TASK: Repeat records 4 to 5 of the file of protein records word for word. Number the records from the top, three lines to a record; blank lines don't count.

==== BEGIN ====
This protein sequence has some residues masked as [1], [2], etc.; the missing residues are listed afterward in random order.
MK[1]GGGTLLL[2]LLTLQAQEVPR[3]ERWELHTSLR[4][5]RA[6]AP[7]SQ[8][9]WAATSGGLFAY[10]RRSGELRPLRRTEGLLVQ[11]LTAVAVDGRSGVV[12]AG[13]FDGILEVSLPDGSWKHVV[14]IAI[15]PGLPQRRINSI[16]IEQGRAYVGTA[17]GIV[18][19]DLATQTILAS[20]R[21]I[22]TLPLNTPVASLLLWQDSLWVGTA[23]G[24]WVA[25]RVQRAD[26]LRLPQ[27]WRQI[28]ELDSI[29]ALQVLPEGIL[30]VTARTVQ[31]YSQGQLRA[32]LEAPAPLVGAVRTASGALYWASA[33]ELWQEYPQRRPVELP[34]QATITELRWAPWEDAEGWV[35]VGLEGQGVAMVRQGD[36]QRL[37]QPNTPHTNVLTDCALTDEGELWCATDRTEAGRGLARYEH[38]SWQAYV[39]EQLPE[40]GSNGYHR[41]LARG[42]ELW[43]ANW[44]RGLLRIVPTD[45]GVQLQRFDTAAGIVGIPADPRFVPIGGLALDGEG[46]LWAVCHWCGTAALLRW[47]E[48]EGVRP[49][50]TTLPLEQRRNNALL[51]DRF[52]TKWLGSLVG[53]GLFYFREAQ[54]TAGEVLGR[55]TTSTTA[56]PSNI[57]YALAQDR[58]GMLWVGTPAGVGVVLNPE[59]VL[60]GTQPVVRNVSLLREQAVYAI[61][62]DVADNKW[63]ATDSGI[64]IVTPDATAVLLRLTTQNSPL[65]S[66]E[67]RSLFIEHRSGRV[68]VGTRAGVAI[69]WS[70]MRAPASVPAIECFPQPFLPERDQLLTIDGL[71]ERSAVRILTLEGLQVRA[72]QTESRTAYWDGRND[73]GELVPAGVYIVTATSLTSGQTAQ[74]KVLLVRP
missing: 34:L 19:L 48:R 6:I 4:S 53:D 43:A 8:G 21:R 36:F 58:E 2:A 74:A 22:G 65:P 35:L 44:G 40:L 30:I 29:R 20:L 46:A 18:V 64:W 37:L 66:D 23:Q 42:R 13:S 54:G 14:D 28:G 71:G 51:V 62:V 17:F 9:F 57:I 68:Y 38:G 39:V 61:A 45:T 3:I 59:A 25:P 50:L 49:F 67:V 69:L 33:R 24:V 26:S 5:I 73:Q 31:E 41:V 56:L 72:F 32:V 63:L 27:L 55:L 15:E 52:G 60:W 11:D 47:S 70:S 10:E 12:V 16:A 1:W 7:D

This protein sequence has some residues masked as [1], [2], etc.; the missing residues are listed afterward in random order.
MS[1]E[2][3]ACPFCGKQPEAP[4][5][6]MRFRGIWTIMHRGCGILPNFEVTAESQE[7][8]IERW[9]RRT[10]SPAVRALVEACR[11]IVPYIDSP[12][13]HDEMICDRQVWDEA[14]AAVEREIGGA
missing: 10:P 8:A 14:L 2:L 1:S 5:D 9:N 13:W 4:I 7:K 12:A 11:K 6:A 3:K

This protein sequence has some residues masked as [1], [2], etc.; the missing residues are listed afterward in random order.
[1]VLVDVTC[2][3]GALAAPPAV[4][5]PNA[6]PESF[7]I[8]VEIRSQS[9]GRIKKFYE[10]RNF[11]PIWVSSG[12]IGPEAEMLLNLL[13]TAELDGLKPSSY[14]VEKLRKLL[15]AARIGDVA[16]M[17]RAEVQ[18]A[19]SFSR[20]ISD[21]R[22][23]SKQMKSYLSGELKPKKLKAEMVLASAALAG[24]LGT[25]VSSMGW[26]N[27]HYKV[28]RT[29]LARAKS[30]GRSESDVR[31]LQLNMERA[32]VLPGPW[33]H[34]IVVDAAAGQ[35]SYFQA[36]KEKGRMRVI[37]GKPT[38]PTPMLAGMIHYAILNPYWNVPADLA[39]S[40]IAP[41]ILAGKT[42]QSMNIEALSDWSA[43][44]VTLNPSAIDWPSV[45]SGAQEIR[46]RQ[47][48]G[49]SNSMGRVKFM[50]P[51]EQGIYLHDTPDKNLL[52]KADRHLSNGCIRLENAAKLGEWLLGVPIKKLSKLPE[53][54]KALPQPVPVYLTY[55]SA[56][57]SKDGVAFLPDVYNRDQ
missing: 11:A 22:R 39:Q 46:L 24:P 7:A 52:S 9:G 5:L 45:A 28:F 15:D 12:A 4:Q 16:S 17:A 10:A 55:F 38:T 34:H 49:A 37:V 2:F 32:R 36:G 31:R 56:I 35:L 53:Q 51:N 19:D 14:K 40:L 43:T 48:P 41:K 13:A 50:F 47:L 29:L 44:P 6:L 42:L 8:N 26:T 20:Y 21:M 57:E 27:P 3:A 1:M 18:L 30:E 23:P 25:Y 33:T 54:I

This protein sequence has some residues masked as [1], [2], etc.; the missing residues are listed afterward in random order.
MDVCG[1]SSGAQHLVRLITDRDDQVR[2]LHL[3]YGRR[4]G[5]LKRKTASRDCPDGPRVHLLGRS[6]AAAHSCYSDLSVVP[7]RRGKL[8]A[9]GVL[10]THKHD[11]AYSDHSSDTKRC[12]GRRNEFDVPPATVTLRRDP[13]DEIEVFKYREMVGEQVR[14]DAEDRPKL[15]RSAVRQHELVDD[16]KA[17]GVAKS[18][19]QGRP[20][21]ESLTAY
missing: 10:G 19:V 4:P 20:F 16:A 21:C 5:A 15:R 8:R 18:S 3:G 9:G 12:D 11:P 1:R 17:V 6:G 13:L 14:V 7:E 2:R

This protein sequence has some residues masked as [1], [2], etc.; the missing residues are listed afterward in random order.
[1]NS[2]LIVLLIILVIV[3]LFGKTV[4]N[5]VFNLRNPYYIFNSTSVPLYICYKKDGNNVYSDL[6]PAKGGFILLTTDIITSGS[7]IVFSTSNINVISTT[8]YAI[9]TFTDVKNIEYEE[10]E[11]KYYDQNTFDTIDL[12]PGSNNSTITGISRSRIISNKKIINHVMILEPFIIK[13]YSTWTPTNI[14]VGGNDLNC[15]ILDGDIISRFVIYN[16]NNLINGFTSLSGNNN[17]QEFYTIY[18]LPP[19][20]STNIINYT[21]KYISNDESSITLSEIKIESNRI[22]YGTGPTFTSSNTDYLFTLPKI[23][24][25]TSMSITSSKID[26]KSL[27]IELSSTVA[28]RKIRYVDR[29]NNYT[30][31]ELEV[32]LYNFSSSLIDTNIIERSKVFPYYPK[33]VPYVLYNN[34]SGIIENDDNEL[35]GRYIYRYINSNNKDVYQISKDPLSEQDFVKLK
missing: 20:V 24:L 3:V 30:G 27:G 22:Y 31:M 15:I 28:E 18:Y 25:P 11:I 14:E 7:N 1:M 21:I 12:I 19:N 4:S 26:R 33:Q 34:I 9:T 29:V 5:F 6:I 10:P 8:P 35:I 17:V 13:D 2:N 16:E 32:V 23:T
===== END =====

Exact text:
This protein sequence has some residues masked as [1], [2], etc.; the missing residues are listed afterward in random order.
MDVCG[1]SSGAQHLVRLITDRDDQVR[2]LHL[3]YGRR[4]G[5]LKRKTASRDCPDGPRVHLLGRS[6]AAAHSCYSDLSVVP[7]RRGKL[8]A[9]GVL[10]THKHD[11]AYSDHSSDTKRC[12]GRRNEFDVPPATVTLRRDP[13]DEIEVFKYREMVGEQVR[14]DAEDRPKL[15]RSAVRQHELVDD[16]KA[17]GVAKS[18][19]QGRP[20][21]ESLTAY
missing: 10:G 19:V 4:P 20:F 16:A 21:C 5:A 15:R 8:R 18:S 3:G 9:G 12:D 11:P 1:R 17:V 6:G 13:L 14:V 7:E 2:R

This protein sequence has some residues masked as [1], [2], etc.; the missing residues are listed afterward in random order.
[1]NS[2]LIVLLIILVIV[3]LFGKTV[4]N[5]VFNLRNPYYIFNSTSVPLYICYKKDGNNVYSDL[6]PAKGGFILLTTDIITSGS[7]IVFSTSNINVISTT[8]YAI[9]TFTDVKNIEYEE[10]E[11]KYYDQNTFDTIDL[12]PGSNNSTITGISRSRIISNKKIINHVMILEPFIIK[13]YSTWTPTNI[14]VGGNDLNC[15]ILDGDIISRFVIYN[16]NNLINGFTSLSGNNN[17]QEFYTIY[18]LPP[19][20]STNIINYT[21]KYISNDESSITLSEIKIESNRI[22]YGTGPTFTSSNTDYLFTLPKI[23][24][25]TSMSITSSKID[26]KSL[27]IELSSTVA[28]RKIRYVDR[29]NNYT[30][31]ELEV[32]LYNFSSSLIDTNIIERSKVFPYYPK[33]VPYVLYNN[34]SGIIENDDNEL[35]GRYIYRYINSNNKDVYQISKDPLSEQDFVKLK
missing: 20:V 24:L 3:V 30:G 27:G 22:Y 31:M 15:I 28:E 18:Y 25:P 11:I 14:E 7:N 1:M 21:I 12:I 19:N 4:S 26:R 33:Q 34:I 9:T 29:V 5:F 6:I 10:P 8:P 35:I 17:V 13:D 2:N 16:E 32:V 23:T